SANDY — The Utah Republican Party, facing the possibility of a statewide initiative to create another avenue for political candidates to get on primary election ballots, held a frank discussion Saturday about possible reforms to its party caucus and convention system.
Utah Lt. Gov. Greg Bell said the impetus for proposed initiative was lingering frustration over the state party convention defeats of incumbent Sen. Bob Bennett in 2010 and Gov. Olene Walker in 2002. Both enjoyed support from mainstream Republicans but neither survived the party convention balloting.
"They (initiative backers) want a chance to have an alternate path" onto the ballot, Bell said.
But he cautioned, "If they do that, the system we have now is going to crater because people will just bypass it."
One of the aims of the proposed initiative, headed by former Utah County Republican Party secretary Jeremy Roberts, is to expand the current process to encourage more voter participation. Presently, proponents say, only a small percentage of Utahns who become delegates decide the parties' nominees.
Utah GOP Chairman Thomas Wright said his term as party chairman "has been all about growing the party."
"In some ways, we have a gun to our head," he said of the proposed initiative. "This is not an idealistic conversation."
Still, Wright guided the committee through a series of discussions Saturday, addressing everything from how it operates to possible changes in the caucus and convention to criticisms of the party itself.
Committee members used electronic key pads to respond to poll questions on potential reforms to caucus night as well as election and convention processes.
Everything from helping mothers of young children attend caucus meetings to how the party selects candidates was open to discussion.
Committee member Adrielle Herring Bowler of Utah County urged the party faithful who go to extreme lengths to participate in party activities to consider the real life obstacles of people who likewise want to participate.
"We all feel sort of under attack (by the proposed initiative). There's something important for us to recognize. In some ways we brought this on ourselves. To the public, we are the party insiders. Frankly, we have been arrogant," Bowler said.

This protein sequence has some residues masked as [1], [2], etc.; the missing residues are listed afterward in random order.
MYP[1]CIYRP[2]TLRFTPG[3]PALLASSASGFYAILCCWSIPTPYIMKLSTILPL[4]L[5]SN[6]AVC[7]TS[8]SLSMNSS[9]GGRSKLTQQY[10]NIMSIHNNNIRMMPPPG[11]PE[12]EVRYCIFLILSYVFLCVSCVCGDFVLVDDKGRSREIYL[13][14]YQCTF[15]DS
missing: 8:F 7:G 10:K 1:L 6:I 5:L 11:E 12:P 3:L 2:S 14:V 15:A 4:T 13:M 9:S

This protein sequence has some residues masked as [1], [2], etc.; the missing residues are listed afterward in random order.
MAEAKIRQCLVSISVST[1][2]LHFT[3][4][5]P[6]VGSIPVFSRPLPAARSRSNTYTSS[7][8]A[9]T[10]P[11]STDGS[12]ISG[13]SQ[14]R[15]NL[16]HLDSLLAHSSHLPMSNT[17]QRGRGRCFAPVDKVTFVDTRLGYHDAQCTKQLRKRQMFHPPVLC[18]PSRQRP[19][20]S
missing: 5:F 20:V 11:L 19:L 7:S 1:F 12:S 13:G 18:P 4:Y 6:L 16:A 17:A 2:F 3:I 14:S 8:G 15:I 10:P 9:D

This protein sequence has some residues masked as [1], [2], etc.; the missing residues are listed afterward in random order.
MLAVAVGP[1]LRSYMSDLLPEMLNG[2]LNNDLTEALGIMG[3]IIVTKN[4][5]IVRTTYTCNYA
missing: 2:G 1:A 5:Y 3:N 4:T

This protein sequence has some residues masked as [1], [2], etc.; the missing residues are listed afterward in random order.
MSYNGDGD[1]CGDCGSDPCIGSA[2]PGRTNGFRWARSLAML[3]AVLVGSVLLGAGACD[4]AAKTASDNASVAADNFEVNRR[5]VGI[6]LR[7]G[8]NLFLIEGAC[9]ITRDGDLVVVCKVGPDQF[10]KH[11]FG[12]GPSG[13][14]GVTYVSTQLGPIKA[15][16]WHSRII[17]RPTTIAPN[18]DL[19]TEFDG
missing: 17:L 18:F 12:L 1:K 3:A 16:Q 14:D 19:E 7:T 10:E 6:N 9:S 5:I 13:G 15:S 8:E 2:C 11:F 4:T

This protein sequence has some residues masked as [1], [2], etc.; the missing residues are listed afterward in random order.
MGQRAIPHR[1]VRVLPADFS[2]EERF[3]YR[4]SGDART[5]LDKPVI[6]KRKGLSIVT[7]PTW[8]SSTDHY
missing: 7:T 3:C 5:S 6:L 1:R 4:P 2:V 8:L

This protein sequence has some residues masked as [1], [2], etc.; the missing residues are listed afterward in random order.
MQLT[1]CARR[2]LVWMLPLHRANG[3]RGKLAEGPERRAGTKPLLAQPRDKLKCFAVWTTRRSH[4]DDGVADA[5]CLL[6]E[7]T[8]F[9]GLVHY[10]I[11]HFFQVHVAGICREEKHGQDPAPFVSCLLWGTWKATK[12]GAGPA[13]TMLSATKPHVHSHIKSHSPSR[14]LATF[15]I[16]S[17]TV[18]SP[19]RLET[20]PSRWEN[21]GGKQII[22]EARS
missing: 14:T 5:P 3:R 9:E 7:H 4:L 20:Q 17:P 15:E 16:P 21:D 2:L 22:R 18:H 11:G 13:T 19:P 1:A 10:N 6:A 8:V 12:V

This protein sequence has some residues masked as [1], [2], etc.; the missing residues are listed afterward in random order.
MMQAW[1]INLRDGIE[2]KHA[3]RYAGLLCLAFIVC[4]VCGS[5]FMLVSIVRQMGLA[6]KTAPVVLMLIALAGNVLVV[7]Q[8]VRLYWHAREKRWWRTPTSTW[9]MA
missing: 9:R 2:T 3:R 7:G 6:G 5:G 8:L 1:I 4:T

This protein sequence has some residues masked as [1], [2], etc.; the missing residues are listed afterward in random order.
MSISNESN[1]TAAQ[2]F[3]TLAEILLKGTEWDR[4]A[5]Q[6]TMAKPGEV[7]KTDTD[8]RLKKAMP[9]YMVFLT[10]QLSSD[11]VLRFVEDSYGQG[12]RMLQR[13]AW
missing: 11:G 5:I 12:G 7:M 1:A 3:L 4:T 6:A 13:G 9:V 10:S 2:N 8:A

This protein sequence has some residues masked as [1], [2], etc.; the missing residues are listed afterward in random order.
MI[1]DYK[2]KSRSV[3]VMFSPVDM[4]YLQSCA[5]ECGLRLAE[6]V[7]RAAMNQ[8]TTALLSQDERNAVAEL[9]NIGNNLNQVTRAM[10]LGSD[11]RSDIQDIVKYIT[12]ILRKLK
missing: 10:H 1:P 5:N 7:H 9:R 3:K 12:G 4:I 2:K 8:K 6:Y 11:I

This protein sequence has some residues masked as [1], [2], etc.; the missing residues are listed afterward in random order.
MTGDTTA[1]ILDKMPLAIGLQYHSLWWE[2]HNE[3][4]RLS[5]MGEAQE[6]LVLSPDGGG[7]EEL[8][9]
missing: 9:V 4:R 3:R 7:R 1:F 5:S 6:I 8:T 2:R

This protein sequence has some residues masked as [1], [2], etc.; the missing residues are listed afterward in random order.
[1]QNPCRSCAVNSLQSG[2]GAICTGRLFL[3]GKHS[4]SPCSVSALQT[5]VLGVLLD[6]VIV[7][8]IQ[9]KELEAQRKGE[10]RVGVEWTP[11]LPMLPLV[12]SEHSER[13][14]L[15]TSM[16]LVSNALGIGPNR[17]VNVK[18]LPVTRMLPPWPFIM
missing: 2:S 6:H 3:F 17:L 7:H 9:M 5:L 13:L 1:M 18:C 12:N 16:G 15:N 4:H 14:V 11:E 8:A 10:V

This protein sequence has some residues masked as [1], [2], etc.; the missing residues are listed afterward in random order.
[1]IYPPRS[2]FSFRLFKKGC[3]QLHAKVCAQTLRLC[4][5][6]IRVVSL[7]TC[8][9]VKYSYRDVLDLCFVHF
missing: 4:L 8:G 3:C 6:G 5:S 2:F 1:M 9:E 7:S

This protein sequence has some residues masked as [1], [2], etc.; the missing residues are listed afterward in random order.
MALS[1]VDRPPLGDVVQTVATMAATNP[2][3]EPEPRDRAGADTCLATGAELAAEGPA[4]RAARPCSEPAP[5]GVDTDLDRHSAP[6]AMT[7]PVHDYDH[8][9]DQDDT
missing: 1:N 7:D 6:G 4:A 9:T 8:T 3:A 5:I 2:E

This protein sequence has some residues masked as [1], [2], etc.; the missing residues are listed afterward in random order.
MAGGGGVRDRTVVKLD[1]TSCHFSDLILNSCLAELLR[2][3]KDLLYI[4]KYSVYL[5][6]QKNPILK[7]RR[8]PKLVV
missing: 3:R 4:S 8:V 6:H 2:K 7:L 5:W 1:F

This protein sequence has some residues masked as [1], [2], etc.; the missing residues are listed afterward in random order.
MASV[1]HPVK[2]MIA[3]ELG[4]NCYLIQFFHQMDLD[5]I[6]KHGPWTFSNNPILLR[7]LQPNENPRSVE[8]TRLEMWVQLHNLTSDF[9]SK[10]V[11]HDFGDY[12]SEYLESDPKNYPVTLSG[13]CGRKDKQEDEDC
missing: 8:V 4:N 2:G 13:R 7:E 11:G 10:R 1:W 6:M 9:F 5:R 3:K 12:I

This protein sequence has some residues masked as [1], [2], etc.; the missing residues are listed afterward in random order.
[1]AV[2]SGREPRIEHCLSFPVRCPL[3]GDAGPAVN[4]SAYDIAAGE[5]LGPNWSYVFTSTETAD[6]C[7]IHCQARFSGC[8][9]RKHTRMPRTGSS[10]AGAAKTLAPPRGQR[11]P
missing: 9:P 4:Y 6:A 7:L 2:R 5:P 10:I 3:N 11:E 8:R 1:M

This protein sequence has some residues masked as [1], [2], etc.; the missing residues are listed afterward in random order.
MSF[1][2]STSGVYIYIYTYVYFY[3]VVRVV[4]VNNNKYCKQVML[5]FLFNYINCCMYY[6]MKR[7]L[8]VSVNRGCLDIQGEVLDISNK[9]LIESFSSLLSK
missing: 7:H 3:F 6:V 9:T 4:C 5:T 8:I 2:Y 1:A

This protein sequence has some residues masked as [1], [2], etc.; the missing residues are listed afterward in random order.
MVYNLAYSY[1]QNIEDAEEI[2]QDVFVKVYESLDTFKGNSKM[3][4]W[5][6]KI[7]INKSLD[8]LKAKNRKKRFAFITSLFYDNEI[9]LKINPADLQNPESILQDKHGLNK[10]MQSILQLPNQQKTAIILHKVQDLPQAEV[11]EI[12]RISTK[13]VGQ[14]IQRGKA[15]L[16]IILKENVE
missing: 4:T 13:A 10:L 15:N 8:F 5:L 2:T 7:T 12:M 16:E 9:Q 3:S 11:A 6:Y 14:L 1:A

But others said if people want to participate, they need to make it a priority. One committee member said she would bring her children to caucus meetings if she could not find child care.
Still others questioned if the party was suffering more from perception problems than a broken system.
Lisa Shepherd of Utah County said the state party needs hard data about the actual numbers of caucus attendees as well as voter turnout municipal elections before making wholesale changes to the system.
"I think that's really valid information to consider before we make any changes," she said.
Others took issue with utahpolicy.com publisher LaVarr Webb's role in the initiative movement, claiming he has the personal wealth to overcome the steep challenge of getting the initiative on the ballot.
Backers will need nearly 103,000 signatures of registered voters in 26 of the state's 29 counties to place an initiative on the 2014 election ballot.
Former U.S. Rep. Merrill Cook, who has backed unsuccessful ballot initiatives in the past, urged the party to be open to significant changes that are more inclusive or face the possibility of an open primary.
"I hope people will be open-minded. We don't lose any of our conservative, bedrock principles when we allow more people to participate," he said.
Cook said the party needs to stand firm against the initiative movement. "Our political system is not up for sale to the deepest pocket."
EDITORS NOTE: LaVarr Webb formerly was managing editor of the Deseret News. He and Democrat Frank Pignanelli write a weekly column on Utah politics for the newspaper.
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